The Efficient Society, Joseph Heath

<em class="BookTitle">The Efficient Society</em>, Joseph Heath

Penguin Canada, 2002 reprint of 2001 original, 339 pages, C$22.00, ISBN 0-14-029248-0

From time to time, I find myself wishing that I’d read some books earlier.  Part of it is a reflection on my stack of things to read: Even if I completely stopped buying books right now, I would still have about two years’ worth of stuff to read.  Part of it is the vertiginous realisation that the universe of good books is vast, and there are still thousands of them to read.  The Efficient Society is one of those; a book that, in 2001, first brought philosophy professor Joseph Heath to national attention.  Heath would go on to write The Rebel Sell with Andrew Potter, which is the book that made me realize that I should be reading more of Heath/Potter’s work.  Going back in time to The Efficient Society, I end up cursing myself for not reading it ten years ago.

The basic thesis (“Why Canada is as close to Utopia as it gets”) is that our country is one of the best in the world largely because of its pragmatic efficiency.  This may be surprizing, even worrying to some: after all, most people frown at least a little when “efficiency” is praised.  Trained by decades of cost-cutting exercises presented as the epitome of efficiency, all-too-aware that “efficient” usually means cutting away the extras, fat, lubrication and slack time that make life worthwhile, readers may be forgiven for not being entirely well-disposed toward the notion of “an efficient society”.  But Heath isn’t using the word in that sense.  In his mind, efficiency means finding the best way of co-existing, the best way to deliver services, the best way to live.  It means not caring about the proclivities of other people (because being nosy is inefficient), finding a balance between private and public service delivery (because ideological approaches are usually wasteful) and understanding how social forces compel us toward common lifestyle decisions (because society works like that, and understanding why is the first step toward changing it).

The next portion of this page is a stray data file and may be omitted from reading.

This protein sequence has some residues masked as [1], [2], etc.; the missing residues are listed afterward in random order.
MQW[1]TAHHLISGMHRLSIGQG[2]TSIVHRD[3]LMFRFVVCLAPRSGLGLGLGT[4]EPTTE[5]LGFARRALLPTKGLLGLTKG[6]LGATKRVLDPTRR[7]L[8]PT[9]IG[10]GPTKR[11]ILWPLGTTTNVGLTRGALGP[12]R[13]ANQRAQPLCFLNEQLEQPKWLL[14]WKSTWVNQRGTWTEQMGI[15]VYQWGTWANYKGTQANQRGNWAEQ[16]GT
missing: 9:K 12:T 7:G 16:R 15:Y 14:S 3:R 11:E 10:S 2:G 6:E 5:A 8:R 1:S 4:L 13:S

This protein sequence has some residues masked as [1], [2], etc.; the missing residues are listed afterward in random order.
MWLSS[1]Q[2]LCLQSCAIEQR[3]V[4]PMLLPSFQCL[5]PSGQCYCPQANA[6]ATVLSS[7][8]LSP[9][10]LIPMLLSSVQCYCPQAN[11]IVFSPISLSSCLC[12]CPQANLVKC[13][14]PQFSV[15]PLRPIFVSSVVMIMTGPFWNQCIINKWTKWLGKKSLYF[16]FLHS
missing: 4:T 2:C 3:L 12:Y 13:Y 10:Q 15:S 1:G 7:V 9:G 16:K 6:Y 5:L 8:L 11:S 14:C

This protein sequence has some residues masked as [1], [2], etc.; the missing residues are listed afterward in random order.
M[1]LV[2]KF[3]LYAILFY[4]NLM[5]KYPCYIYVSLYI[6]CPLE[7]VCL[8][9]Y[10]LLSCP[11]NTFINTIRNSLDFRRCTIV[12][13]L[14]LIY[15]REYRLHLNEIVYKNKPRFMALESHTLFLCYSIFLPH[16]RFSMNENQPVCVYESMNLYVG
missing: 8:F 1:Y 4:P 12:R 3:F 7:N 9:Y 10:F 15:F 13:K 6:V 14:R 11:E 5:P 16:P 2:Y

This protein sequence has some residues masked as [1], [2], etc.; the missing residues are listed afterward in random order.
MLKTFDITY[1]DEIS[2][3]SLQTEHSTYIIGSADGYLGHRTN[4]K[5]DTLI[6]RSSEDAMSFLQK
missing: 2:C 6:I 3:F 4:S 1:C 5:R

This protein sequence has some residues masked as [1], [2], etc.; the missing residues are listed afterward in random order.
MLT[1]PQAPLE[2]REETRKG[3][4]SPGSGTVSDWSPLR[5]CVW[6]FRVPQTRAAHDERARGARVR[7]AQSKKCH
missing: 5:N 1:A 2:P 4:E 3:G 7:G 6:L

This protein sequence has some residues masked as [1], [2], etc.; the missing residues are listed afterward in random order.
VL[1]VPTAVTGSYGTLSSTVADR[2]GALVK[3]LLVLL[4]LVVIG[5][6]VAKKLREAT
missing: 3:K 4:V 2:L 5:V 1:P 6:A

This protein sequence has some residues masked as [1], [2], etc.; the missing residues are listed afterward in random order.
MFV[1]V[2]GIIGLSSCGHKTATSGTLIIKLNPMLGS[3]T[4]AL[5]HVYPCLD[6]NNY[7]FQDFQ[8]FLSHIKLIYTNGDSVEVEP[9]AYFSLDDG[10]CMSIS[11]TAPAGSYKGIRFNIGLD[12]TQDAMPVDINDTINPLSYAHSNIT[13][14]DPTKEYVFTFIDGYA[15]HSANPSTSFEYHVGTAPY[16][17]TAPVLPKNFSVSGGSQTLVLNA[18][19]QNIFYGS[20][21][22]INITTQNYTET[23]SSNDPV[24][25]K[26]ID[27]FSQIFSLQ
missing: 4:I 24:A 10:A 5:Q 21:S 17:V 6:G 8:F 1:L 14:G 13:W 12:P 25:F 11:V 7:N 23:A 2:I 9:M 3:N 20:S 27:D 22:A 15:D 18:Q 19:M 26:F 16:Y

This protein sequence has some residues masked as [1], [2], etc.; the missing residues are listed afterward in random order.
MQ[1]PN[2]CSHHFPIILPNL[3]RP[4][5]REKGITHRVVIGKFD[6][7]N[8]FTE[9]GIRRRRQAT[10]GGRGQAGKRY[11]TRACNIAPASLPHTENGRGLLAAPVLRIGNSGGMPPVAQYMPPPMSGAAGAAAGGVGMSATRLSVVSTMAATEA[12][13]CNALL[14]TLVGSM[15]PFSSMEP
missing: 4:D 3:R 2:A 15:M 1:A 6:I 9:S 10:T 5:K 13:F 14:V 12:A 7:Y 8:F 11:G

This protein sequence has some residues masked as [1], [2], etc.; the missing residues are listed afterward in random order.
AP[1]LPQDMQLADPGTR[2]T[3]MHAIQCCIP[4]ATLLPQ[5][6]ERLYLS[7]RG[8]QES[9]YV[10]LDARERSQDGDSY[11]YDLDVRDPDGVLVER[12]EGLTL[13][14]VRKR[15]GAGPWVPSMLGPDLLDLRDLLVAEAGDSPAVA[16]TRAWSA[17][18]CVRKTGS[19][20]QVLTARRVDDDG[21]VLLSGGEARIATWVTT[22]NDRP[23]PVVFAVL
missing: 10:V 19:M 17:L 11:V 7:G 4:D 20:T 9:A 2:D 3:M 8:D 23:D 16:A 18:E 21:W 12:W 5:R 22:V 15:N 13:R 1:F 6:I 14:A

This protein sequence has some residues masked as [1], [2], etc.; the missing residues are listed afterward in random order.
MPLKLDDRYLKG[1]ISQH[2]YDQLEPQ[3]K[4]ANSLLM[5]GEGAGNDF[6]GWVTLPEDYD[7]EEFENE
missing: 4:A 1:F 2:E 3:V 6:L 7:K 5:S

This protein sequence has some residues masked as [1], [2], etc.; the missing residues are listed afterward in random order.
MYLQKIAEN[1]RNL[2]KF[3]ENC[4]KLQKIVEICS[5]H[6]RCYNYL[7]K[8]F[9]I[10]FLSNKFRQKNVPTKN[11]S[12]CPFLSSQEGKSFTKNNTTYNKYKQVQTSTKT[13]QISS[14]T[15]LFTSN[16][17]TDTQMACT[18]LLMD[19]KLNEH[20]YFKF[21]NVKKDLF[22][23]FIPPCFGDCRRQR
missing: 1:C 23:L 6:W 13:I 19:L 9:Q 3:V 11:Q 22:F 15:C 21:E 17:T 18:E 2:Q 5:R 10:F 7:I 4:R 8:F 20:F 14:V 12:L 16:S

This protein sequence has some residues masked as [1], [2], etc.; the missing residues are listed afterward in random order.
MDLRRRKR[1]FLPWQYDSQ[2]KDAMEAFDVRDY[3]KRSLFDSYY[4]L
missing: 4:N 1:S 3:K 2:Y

As a philosophy professor, Heath is well-equipped to vulgarized grand ideas.  For instance, in the section of the book which concerns itself with moral efficiency, he proposes that old-fashioned morality is based on an ideal of human perfection.  Living up to these expectation is practically impossible; hence, the more efficient idea of tolerance; as long as others aren’t actively interfering in our lives, as long as everyone’s actions aren’t harming others, what’s the point of measuring others against an ideal that is impossible to reach?

The book is on even firmer ground in discussing economics and efficiency.  Canada, argues Heath, has found an ideal balance between European pro-state and American pro-business ideologies.  The United States, after all, seems perfectly happy wasting a few percentage points of GDP to health care billing services that a single-payer model doesn’t even need.  Europe, on the other thand, wastes GDP points by over-nationalizing businesses that should be handled by the private sector.  This efficient Canadian equilibrium between the state and private enterprise is to everyone’s benefit.  Many other examples abound, exploring the delicate interaction of the market in its modern, efficient form.  Eventually, the narrative becomes an argument for improving the status quo rather than burning everything down –a theme that Heath carries through to The Rebel Sell.

From this promising start, The Efficient Society wanders a bit during a last third notionally dedicated to social efficiency: While there are a few striking passages –the deconstruction of typical gender roles in couples raising young children seems particularly implacable- the book seems to become an anthology of Health’s ideas without much of a guiding theme to carry it along.  It’s also in this segment that The Efficient Society most clearly shows its age.  The technological references are obviously a decade old, and developments since then (particularly in democratization of web publishing, and the increasing universality of web access devices.) would be interesting to study through the efficiency prism.

Still, The Efficient Society easily contains more thought-provoking material than most other non-fiction books of its length.  Heath interrogates economics from a philosophical viewpoint (a left-wing one, albeit a more sophisticated left-wing perspective than the activist fringe) and the rest of his investigation can be just as revealing as any of the Freakonomics-style books that have been published since then.  I wish I’d read this book upon publication; maybe the world would have made a bit more sense.

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